Burlesque performer Evelyn (Melissa George) crosses paths with teenager Fin (Ed Oxenbould), a butterfly enthusiast who is still trying to process the death of his mother. Fin quickly becomes infatuated with her and he jumps at the chance to work for her when she impulsively offers him a job. As Fin’s infatuation grows with the mysterious Evelyn, he becomes frustrated when rumours start to circulate about his father Al (Ewen Leslie) having an affair with a student and when Al begins to notice Evelyn’s charms too. With Evelyn at the centre, and hiding secrets of her own, Fin and Al hurtle down a path that can only end in a collision pitting father and son against one another.
The Butterfly Tree is written and directed by Priscilla Cameron and it was inspired by a friend of hers. Essentially a sexual coming of age film, The Butterfly Tree is also an exploration of the difficulties families face when tragedy unexpectedly hits. Fin keeps himself busy watching and collecting butterflies and insects, while Al channels his grief into a fling with his student Shelley (Sophie Lowe), even though he knows he risks losing everything. As both men struggle to find meaning and purpose in their lives, they pin their hopes on the vibrant and infectious Evelyn, who appears carefree and able to fully embrace life.
What’s interesting about The Butterfly Tree is that Evelyn is really a distraction for both Fin and Al, who don’t want to confront their fractured, and possibly irreparable relationship. Fin is a self-sufficient teenager while Al has become hopelessly disengaged with his son and his life. Of the two, Fin is the one who has the most interaction with Evelyn, and for me he’s the character you root for from the beginning. Ed Oxenbould perfectly captures a teenager falling for someone for the first time but it’s clear to the viewer that the relationship he desires isn’t really attainable.
Melissa George is the standout in this film. Over her career, George has purposely taken on roles that challenge her as an actress and this could be her most challenging yet. She really embodies the carefree spirit that Evelyn exudes but she’s also marvellous in the quieter moments when the character is battling her own demons. Her presence is magnetic and the camera absolutely loves her. I have to say I found her performance pretty mesmerising. Oxenbould is also strong as Fin. He’s notching up a great CV following The Visit and Better Watch Out, and here he plays the wide-eyed and innocent Fin with absolute believability.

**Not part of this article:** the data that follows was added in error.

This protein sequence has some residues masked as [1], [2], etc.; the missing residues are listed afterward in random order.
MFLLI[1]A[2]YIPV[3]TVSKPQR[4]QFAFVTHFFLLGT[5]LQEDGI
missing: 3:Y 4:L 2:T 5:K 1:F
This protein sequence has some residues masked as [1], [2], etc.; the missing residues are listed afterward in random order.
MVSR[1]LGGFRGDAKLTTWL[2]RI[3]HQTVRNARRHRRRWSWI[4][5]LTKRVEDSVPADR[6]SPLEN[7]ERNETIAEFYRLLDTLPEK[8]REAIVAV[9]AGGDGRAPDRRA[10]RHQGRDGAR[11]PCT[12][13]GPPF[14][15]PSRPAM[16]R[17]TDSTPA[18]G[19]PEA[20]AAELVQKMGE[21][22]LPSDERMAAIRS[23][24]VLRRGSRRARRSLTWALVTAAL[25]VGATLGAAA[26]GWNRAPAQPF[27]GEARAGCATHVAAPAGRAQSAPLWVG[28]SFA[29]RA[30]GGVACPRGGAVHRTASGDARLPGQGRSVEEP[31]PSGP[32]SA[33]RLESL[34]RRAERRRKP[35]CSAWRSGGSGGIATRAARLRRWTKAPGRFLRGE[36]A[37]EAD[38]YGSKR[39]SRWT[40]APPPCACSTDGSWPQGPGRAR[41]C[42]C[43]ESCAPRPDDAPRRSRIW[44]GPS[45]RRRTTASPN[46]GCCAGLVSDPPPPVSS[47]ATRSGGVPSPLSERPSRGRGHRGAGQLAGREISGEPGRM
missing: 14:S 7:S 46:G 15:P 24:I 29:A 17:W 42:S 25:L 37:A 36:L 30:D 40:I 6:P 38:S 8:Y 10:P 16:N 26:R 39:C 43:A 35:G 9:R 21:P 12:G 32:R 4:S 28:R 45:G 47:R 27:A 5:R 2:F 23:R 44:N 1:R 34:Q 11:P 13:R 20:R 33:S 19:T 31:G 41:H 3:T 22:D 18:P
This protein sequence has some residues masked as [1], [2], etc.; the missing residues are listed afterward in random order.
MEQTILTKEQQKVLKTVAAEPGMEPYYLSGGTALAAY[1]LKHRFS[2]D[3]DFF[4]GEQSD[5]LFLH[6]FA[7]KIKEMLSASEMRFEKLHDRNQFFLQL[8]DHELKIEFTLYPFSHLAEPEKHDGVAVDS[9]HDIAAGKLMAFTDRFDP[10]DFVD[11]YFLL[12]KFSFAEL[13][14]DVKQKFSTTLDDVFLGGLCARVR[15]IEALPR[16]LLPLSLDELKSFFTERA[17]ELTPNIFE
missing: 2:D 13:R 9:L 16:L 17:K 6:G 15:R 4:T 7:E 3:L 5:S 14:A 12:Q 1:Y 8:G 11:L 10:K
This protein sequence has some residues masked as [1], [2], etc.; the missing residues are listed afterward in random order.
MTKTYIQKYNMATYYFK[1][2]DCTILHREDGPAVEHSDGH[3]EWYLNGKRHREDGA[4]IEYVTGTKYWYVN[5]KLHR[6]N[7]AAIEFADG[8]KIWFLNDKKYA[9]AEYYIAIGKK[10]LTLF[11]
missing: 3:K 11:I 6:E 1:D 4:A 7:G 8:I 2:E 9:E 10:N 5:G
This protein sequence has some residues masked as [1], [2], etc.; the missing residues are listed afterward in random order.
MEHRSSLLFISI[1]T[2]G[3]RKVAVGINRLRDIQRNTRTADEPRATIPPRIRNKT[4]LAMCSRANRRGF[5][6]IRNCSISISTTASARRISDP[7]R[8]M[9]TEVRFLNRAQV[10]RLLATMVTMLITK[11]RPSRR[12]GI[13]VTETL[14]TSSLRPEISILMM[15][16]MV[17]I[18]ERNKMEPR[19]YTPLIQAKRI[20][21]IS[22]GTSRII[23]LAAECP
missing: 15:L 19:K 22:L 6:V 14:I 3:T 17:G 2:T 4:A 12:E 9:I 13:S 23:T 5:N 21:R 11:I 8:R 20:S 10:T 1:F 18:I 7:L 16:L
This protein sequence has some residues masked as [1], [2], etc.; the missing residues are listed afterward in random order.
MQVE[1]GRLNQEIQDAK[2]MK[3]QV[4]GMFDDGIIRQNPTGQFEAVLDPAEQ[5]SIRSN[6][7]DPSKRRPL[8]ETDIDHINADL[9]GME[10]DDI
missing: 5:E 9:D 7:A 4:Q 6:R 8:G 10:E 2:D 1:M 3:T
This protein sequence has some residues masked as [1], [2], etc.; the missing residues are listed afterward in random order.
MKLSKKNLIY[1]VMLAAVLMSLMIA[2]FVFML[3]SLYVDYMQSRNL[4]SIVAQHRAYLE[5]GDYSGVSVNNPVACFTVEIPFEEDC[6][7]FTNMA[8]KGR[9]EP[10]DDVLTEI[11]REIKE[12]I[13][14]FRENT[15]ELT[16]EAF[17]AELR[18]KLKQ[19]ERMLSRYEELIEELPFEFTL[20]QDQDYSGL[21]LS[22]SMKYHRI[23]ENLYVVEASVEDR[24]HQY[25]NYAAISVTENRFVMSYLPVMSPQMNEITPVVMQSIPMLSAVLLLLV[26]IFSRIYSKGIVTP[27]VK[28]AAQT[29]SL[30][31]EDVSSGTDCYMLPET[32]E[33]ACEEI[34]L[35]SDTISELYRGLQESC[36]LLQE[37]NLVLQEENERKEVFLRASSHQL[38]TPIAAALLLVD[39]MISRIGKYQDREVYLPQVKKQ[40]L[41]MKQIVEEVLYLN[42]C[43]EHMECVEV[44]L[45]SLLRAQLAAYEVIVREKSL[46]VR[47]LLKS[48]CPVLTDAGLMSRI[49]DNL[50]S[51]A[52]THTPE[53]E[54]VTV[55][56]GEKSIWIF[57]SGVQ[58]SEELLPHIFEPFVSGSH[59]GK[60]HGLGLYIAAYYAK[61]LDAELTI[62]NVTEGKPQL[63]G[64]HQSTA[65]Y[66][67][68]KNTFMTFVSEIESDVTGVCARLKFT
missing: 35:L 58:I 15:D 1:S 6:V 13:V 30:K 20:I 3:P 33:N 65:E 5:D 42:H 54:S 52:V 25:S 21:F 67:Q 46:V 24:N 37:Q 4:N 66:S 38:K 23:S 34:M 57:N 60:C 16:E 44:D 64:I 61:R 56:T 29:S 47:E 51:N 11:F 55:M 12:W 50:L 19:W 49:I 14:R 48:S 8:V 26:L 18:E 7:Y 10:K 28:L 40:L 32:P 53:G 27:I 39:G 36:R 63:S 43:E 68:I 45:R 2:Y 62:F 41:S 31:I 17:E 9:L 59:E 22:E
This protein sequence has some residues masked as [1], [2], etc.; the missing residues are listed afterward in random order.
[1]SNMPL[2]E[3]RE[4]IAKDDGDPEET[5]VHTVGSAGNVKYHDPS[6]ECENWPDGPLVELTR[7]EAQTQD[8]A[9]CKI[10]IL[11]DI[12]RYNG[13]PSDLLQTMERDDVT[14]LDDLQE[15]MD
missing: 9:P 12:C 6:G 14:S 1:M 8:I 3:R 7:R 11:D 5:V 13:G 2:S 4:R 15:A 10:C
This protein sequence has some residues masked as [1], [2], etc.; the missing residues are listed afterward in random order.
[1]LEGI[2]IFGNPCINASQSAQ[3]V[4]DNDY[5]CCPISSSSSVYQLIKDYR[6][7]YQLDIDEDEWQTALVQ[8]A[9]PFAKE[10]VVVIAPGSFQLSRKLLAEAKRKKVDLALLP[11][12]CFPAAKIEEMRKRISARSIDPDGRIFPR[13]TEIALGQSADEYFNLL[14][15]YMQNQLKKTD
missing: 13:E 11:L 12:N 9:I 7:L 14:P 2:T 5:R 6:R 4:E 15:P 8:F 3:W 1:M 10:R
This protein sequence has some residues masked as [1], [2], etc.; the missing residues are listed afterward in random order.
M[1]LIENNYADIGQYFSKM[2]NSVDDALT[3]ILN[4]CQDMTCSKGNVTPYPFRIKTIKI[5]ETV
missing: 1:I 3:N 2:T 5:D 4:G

Where I felt The Butterfly Tree fell down a little is in its tone. The film feels so magical and dreamlike until things take a tragic turn and reality hits. Perhaps I was too lost in the optimism of the first half of the film but I found the shift in tone a little jolting, and a bit rushed. I also felt that there was a lack of development for Al, who is mostly defined by his poor choices rather than anything else. It would have been nice to dig a bit deeper in terms of his relationship with Fin.
While not without its issues, The Butterfly Tree is still a film that’s worthy of your time. It highlights hut how great an actress Melissa George is and I’m still hoping she gets that big Hollywood break she deserves. There’s no doubt that she’s the star of this movie and her performance is simply wonderful. The film may not completely reach its potential but it’s still a fantastic achievement and an enjoyable watch.
[brid video=”269838″ player=”531″ title=”THE BUTTERFLY TREE Theatrical Trailer (UK & Ireland)”]
Cast: Melissa George, Ed Oxenbould, Ewen Leslie, Sophie Lowe Director: Priscilla Cameron Writer: Priscilla Cameron Certificate: 12A Duration: 97 mins Released by: Eureka Entertainment Release date: 13th July 2018